As #WeAreNotWaiting solutions become more prevalent, how can healthcare professionals support users?

As #DIYPancreas systems become more prevalent, how can healthcare professionals support users?
As #DIYPancreas systems become more prevalent, how can healthcare professionals support users?

This is a question that has come up more frequently, as the prevalence of DIY systems becomes greater, and is seen even more commonly in Europe and Australasia, where there are no commercial alternatives. I’ll try and outline my view on what I think the support requirements are for Healthcare professionals, and how it fits in with the obvious concerns and issues.

Before we start, this is always going to be a tricky topic to cover. Working within a healthcare system comes with a set of rules, responsibilities and liabilities, and in the #WeAreNotWaiting community we understand this. We also understand the implications it has for our treatments and that is why it exists.

Moving on to the DIY systems out there then. What do we, as users, expect from healthcare professionals, and how, if at all, should healthcare professionals involve themselves in this community?

Expectations of Healthcare Professionals

Let me start by setting some background for the first question. In order to take on a DIY system, a potential user has to have made the decision that they are willing to put the legwork in to build it themselves. This usually entails that they need to have found appropriate hardware and researched what they might need to do to get going.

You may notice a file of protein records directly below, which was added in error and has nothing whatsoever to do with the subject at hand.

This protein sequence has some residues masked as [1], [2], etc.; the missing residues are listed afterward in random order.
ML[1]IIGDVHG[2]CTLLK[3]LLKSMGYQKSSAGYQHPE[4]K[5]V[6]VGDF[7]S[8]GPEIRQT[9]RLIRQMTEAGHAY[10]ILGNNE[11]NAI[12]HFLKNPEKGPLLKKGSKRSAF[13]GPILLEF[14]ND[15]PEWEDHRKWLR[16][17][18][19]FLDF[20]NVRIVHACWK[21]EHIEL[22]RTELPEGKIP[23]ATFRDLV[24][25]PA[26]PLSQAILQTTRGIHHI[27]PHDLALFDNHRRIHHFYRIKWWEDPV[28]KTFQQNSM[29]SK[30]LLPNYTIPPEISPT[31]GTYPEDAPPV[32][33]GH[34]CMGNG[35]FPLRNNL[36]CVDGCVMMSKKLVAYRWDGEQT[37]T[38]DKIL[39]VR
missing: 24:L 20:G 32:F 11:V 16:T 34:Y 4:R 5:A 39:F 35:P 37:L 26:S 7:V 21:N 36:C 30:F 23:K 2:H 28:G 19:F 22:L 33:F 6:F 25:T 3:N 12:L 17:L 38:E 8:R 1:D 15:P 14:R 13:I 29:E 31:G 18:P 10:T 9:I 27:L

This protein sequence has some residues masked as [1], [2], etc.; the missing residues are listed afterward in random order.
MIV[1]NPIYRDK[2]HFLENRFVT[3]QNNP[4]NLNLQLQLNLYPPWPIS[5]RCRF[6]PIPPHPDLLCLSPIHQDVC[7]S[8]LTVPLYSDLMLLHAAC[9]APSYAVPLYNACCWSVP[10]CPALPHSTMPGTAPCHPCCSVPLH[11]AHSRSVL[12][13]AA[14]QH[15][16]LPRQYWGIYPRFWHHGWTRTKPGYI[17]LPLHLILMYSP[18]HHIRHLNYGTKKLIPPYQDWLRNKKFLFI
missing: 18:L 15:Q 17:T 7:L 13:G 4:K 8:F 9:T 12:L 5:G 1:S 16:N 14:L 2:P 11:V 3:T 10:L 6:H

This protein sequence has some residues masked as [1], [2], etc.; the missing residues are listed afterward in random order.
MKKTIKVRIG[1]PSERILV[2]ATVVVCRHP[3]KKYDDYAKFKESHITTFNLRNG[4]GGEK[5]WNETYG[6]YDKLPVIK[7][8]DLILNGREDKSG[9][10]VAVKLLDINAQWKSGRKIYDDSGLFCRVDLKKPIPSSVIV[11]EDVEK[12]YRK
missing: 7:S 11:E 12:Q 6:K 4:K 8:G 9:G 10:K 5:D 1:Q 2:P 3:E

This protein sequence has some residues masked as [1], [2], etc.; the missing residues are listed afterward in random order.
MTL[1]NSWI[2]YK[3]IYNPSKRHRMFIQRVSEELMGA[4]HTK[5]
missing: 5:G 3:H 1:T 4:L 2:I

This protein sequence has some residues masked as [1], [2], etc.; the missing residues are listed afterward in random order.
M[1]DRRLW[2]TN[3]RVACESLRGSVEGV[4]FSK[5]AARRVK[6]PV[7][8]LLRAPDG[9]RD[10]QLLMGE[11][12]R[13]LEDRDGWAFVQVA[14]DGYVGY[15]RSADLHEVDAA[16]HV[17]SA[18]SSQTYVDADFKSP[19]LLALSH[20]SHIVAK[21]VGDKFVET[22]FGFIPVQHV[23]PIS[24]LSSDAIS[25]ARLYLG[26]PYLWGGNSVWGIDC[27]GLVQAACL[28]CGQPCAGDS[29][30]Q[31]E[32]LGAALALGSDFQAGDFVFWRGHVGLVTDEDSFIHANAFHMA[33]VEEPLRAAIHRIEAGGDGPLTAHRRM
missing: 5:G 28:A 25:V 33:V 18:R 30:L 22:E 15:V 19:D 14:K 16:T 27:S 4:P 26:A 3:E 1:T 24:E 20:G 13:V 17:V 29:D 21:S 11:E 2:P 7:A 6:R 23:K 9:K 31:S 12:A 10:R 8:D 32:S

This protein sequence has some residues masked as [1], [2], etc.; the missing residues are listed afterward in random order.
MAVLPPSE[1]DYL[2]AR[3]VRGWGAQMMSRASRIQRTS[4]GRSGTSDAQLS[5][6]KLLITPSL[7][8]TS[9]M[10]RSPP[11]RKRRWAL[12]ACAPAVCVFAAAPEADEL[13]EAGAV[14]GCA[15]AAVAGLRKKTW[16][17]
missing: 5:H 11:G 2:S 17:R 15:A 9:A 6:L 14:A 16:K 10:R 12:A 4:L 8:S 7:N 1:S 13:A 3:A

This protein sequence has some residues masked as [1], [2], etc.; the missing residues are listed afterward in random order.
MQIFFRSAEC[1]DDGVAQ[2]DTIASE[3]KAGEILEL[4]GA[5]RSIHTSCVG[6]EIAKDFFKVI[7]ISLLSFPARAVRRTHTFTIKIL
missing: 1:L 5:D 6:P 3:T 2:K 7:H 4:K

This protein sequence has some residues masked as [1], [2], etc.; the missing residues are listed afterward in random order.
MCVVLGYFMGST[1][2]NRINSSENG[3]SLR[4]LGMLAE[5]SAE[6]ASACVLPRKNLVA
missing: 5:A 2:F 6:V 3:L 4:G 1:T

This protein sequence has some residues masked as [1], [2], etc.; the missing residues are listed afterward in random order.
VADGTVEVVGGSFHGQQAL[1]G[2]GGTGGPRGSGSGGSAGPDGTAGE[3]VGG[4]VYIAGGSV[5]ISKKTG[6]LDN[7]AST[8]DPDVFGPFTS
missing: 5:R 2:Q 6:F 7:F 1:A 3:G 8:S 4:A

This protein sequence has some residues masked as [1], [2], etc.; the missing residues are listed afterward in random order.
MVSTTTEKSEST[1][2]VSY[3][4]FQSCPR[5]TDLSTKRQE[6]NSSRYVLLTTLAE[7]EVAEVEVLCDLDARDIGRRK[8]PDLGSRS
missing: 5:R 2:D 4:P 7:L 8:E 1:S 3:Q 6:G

Community Ethos

The ethos of the community is that we will provide assistance to someone to help them build a loop. What does this mean?

  • Online support in both facebook and gitter to answer questions as someone sets things up for the first time
  • Advice as to where someone may be making an error and approaches that could be taken to fix it
  • Pointers about where to go in the documentation to work through key aspects of set-up
  • Run group sessions where potential users help each other, with current users on hand to provide face to face advice about how to do various things
  • advice will be provided around ongoing maintenance and troubleshooting where someone is unable to follow documentation

It’s important to note what it doesn’t mean (in the context of another person being a person of legally responsible age):

  • Members of the community should not supply a pre-built application or rig to another person
  • We should not sit next to a person and build it for them while they watch
  • We should not take on the role of supplier and undertake maintenance or updates for them

As I’ve previously mentioned, in the DIY community, the Ethos is to be able to look after what you’ve built yourself.

Healthcare Interaction

As a result of building these systems, and working to set them up, most of us gain a lot of additional insight into a number of factors, in fact, it becomes important for some of the systems that, as a user, you do. When things don’t follow expectations, there are often adjustments to various factors required. Some of the systems automate this, whilst others don’t.

It’s worth being aware that in the initial stages of using a DIY system, we tend to learn a lot about the common factors used to describe insulin use and effectiveness, essentially, Duration of Insulin Action, Insulin Sensitivity Factor, and Basal Rates. This is a function of how the systems work.

As a result, when we see a healthcare professional (HCP) in relation to our diabetes as part of the routine relationship between ourselves and them, we generally have a good understanding of what it is that we are doing and how our bodies work.